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Iron and magnetism are two highly synonymous terms. Iron is attracted to magnets because of its highly conductive nature.
Aluminium, on the other hand, is quite different. While it's not far behind in terms of conductivity, it is not attracted to magnets as iron is.
To understand the relationship between metals and magnets, you have to look at certain elements which foster this relationship carefully.
Under normal circumstances, aluminium is not magnetic, mainly because of its crystal structure. It's referred to as a paramagnetic material along with other metals like Magnesium and Lithium.
A sheet of aluminium might not be attracted to a magnet, but, you can observe hues of magnetism when you drop a strong, high-quality magnet down a thick aluminium pipe.
The hues are characterised by a notable slow fall of the magnet. This is caused by the magnetic repelling, the magnetic fields created as the magnet passes the aluminium dipoles.
Paramagnetic materials have a composition similar to ferromagnetic materials (which are readily attracted to a physical magnet).
Paramagnetic materials have unpaired electrons in their partially filled energy orbitals. These materials also have some dipoles which are not lined up on the direction of the applied magnetic field.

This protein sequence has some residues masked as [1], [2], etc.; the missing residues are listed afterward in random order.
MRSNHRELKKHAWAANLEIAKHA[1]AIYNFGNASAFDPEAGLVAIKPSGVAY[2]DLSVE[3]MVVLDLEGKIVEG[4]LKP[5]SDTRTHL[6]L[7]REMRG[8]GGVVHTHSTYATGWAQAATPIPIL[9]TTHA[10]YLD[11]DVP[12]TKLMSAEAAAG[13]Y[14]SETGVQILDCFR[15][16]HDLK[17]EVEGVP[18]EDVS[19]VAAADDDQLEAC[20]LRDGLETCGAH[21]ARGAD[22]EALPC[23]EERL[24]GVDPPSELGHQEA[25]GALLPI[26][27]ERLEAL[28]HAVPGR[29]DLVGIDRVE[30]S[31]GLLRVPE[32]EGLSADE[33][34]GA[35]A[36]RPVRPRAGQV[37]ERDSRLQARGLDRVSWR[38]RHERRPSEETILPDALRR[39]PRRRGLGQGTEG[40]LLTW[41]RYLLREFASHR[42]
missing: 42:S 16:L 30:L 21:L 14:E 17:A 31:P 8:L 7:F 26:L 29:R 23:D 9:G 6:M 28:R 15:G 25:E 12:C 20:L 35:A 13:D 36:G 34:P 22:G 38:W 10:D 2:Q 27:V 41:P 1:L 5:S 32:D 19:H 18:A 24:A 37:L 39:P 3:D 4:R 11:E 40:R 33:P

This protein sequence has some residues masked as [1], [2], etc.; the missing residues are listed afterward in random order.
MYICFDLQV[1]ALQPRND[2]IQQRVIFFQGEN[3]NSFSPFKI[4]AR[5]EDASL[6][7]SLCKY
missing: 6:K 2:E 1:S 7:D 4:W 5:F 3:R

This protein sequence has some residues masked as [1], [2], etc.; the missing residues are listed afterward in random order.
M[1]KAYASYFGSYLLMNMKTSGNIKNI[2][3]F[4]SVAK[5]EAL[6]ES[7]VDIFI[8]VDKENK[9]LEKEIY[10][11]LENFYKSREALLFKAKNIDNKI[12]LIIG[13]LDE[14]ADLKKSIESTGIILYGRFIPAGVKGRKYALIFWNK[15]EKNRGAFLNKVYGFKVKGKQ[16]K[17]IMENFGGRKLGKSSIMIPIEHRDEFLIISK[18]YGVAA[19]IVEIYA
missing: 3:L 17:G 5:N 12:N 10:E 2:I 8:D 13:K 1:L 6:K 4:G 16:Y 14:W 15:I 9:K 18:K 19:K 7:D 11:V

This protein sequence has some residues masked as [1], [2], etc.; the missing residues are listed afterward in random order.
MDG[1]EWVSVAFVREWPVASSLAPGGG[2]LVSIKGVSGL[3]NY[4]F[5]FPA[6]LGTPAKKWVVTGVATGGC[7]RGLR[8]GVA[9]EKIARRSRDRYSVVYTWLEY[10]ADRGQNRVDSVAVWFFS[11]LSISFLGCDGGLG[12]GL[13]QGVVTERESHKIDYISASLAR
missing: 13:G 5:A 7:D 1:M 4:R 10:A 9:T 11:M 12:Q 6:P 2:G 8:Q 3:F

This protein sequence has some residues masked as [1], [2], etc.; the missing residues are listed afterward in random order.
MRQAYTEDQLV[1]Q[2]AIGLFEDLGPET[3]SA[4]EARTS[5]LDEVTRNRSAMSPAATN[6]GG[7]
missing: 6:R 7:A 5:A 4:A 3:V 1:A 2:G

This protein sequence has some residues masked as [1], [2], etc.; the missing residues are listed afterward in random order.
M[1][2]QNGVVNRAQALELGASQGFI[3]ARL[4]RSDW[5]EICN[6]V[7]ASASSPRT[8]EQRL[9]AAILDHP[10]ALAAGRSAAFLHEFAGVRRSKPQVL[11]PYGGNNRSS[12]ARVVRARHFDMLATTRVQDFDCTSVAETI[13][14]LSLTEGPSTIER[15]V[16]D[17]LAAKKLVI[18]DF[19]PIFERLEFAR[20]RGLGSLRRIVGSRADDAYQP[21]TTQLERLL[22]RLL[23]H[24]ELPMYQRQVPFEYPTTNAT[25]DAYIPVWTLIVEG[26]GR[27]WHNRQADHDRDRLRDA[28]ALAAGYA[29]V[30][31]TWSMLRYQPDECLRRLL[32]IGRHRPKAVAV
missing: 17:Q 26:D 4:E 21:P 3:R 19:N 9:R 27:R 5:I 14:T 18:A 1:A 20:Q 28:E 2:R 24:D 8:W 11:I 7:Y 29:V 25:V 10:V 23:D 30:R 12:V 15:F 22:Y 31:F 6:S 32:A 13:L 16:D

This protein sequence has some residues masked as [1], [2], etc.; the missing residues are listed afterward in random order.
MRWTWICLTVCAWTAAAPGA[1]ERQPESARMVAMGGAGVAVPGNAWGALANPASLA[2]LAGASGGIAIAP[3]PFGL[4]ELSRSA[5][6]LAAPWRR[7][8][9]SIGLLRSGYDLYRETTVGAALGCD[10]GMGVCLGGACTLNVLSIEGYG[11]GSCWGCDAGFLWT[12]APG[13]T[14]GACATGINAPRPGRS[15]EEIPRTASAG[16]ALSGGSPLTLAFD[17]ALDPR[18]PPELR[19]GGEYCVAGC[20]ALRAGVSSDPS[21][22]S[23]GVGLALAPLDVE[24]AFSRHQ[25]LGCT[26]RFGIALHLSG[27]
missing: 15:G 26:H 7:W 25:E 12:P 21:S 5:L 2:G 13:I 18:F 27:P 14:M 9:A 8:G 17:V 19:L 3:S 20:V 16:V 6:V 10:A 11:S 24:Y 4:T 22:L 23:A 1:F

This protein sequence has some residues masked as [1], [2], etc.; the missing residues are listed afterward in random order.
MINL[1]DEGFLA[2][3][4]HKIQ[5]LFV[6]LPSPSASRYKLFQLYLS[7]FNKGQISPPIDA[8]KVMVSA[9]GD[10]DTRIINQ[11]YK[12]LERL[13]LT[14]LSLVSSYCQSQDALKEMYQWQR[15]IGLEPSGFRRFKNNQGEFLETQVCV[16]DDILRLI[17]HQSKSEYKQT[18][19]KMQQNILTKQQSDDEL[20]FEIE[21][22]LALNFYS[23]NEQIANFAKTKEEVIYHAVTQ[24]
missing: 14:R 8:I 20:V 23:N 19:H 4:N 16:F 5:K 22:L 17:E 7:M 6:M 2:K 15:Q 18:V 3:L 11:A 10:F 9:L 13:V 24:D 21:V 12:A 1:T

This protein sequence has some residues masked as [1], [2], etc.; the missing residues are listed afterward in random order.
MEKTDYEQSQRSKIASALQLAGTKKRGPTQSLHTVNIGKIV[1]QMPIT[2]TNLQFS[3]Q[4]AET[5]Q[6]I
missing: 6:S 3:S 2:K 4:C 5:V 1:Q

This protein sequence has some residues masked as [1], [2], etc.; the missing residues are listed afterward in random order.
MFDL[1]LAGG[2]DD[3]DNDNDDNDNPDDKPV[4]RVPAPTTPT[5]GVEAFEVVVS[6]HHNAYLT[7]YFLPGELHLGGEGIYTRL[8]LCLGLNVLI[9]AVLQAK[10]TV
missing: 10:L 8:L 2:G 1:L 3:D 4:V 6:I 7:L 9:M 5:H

The misaligned dipoles obstruct magnetic fields created by the aligned dipoles. Because of this trait, paramagnetic materials prefer external magnetic fields to some degree.
In simple terms, paramagnetic materials like aluminium behave like a very weak magnet. When exposed to permanent magnets, paramagnetic materials are weakly attracted. But, they immediately revert diamagnetism when you remove the external magnetic field.
Despite the difference, paramagnetic materials behave the same way as ferromagnetic materials when exposed to immense heat (Curie’s temperature). They lose all magnetic properties they have when they are exposed to extreme heat.
The answer to the question of whether aluminium is magnetic is not direct. The best answer is to say that aluminium is not magnetic under normal circumstances. This is because aluminium interacts with magnets. Also, when exposed to strong magnetic fields, aluminium can be slightly magnetic even though it does not exhibit magnetism under normal circumstances.
See also: Does aluminium rust?